So of course, I must look into this further.
Now the first things that came up in a search using, the term, “Are blogs passé?” Most articles were from business bloggers who responded with a resounding no. I couldn’t find anything very recent. The first was from 2015. A 2013 New York Times article touching on the removal of several of their blogs, the author asks why and are blogs outdated? She received the usual corporate responses. However, readers were quite vocal about the disappearances and said so.
There was another blog owner who asked himself this question because his readership was dwindling. I give them props because they were doing fan better than I am but they said no matter what they would continue although that last post was March of 2016.
Jane Friedman has a guest blogger write an article back in 2013 on concerning the subject. It was quite interesting. Simon & Schuster apparently requires them. Well, at least they did back then, I doubt that’s changed. The author suggested to an aspiring author to become an editor for a site where she was managing editor. But she also encourages new writers to do so however experienced writers should find larger platforms that they can contribute to if they’re looking to promote their work. Well right at this second, I don’t have that problem.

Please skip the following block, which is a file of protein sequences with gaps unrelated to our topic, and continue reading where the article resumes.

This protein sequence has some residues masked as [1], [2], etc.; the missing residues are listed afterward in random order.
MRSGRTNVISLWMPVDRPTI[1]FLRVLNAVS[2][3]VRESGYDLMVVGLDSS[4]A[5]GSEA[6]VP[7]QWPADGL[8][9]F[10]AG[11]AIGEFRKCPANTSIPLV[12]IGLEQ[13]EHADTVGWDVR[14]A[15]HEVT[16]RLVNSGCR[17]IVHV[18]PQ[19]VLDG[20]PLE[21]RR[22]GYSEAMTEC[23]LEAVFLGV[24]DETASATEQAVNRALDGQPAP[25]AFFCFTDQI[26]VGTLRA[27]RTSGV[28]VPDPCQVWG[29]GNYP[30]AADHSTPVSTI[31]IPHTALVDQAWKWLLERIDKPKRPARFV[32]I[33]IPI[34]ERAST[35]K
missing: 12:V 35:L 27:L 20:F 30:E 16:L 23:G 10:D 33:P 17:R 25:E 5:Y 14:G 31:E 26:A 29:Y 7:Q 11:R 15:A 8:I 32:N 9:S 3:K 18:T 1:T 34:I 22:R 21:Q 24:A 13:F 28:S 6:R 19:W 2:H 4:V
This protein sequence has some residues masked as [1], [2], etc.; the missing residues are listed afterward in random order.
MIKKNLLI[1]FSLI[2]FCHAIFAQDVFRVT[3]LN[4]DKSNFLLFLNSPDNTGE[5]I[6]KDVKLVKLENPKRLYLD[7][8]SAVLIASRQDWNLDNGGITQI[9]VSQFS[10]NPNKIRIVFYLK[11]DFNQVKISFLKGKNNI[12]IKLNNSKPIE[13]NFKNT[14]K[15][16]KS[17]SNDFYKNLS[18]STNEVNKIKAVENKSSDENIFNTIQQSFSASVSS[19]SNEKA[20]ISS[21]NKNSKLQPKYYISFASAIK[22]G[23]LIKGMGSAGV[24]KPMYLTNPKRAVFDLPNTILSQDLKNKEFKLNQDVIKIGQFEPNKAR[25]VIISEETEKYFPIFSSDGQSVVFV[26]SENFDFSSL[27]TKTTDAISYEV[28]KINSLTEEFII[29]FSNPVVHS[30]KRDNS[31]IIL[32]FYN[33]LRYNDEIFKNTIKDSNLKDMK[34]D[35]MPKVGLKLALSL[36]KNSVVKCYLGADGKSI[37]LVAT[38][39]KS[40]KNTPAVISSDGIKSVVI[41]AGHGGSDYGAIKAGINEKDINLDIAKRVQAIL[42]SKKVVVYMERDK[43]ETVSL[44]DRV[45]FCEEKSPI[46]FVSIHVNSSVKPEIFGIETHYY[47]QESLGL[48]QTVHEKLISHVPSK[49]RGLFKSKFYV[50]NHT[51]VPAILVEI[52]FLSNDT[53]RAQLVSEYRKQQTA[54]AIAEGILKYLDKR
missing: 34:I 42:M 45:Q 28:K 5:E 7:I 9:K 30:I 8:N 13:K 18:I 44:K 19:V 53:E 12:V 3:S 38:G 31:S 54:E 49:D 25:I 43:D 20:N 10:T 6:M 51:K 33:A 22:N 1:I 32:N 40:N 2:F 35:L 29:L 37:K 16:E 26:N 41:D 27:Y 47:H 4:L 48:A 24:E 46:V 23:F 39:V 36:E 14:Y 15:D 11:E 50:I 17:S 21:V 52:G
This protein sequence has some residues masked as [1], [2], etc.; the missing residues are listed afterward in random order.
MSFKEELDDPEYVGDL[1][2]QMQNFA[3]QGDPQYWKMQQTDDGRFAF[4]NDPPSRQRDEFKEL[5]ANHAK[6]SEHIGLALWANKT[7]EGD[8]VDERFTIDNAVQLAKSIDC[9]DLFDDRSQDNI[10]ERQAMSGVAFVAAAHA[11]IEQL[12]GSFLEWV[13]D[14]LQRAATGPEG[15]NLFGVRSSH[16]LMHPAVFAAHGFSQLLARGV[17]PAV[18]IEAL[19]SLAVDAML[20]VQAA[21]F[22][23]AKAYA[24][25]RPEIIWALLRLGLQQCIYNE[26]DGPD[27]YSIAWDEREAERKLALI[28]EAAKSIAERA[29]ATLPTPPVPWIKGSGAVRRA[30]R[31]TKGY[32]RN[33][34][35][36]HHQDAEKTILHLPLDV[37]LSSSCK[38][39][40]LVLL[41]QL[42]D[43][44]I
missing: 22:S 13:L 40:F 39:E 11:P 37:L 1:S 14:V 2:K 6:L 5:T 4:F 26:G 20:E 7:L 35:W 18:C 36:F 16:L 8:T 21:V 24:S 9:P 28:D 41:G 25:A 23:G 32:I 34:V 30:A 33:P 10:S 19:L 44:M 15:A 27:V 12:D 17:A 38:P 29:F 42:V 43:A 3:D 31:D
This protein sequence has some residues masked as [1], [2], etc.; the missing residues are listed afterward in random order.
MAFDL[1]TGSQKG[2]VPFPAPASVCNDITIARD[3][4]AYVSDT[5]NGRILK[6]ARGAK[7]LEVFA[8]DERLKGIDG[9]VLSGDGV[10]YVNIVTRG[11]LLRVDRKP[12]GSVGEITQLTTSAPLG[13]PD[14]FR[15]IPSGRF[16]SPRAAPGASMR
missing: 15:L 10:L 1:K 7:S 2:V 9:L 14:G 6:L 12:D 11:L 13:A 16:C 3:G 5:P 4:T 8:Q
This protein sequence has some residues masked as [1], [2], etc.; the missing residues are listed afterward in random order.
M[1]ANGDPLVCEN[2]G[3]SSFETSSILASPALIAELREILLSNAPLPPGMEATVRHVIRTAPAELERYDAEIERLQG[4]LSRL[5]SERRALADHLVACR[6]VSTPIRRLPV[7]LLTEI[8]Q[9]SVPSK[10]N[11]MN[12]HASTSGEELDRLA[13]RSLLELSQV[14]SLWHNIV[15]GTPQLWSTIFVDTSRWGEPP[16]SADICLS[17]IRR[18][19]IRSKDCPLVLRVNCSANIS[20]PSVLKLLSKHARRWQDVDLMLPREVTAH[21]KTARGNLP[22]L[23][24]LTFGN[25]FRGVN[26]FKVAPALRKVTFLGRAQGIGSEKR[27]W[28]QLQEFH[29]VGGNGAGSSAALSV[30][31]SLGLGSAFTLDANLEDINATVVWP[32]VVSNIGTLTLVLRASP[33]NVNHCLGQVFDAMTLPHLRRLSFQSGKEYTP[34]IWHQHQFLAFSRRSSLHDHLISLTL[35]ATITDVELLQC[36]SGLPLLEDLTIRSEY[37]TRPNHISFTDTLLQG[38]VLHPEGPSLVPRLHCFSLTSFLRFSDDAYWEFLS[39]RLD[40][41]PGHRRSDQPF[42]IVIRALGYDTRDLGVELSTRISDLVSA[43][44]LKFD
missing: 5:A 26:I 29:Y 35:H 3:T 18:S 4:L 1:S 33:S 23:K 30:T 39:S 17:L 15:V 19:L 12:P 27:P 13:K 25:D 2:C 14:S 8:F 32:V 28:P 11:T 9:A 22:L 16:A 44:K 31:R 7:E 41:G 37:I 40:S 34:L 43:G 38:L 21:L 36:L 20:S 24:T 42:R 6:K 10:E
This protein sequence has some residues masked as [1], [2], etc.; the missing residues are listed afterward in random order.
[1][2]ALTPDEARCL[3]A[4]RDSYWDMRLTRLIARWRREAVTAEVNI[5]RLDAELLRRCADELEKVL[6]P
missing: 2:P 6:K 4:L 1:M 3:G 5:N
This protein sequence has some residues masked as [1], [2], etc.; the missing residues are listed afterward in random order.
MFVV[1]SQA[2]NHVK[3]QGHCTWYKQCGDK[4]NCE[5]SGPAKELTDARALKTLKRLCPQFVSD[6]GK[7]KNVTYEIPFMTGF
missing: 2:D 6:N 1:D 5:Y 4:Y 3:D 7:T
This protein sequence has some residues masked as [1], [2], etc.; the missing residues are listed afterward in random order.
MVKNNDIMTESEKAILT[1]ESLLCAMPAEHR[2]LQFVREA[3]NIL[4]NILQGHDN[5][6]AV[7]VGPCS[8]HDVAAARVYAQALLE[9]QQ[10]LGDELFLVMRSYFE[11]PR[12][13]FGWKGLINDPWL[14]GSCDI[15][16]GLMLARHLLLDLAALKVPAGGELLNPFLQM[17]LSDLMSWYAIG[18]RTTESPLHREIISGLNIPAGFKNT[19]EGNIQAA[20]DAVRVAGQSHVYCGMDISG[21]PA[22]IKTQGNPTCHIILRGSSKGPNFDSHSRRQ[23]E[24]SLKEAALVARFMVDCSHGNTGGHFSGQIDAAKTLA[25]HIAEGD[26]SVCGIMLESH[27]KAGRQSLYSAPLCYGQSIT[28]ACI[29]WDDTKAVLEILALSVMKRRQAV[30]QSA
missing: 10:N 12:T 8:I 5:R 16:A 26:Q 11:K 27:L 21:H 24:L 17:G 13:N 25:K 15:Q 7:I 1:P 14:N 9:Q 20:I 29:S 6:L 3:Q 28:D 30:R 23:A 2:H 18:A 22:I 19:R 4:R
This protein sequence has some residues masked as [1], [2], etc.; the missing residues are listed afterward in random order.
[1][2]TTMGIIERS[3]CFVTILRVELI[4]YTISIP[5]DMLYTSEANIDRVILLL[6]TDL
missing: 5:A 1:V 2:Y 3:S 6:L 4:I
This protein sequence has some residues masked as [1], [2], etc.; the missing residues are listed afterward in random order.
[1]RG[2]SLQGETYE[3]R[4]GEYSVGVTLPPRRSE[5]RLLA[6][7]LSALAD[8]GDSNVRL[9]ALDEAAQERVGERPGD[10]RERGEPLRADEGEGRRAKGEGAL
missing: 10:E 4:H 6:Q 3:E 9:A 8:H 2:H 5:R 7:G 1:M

I tightened my search parameters: “Is the author blog passé/out of date?”
Nothing specific came up. Most of it was either how to work on your blog or the best author blogs. I tried one more time, “Is the blog out of date?” Mainly suggestions on updating blogs and deleting posts came up.
I’d be interested in knowing how Ms. Clark came to that conclusion or was it just personal preference? I of course can only give my opinion which is this – it really depends on the person doing the reading. Blogs are good for people who prefer to get their author news online instead of via email. I can go either way myself.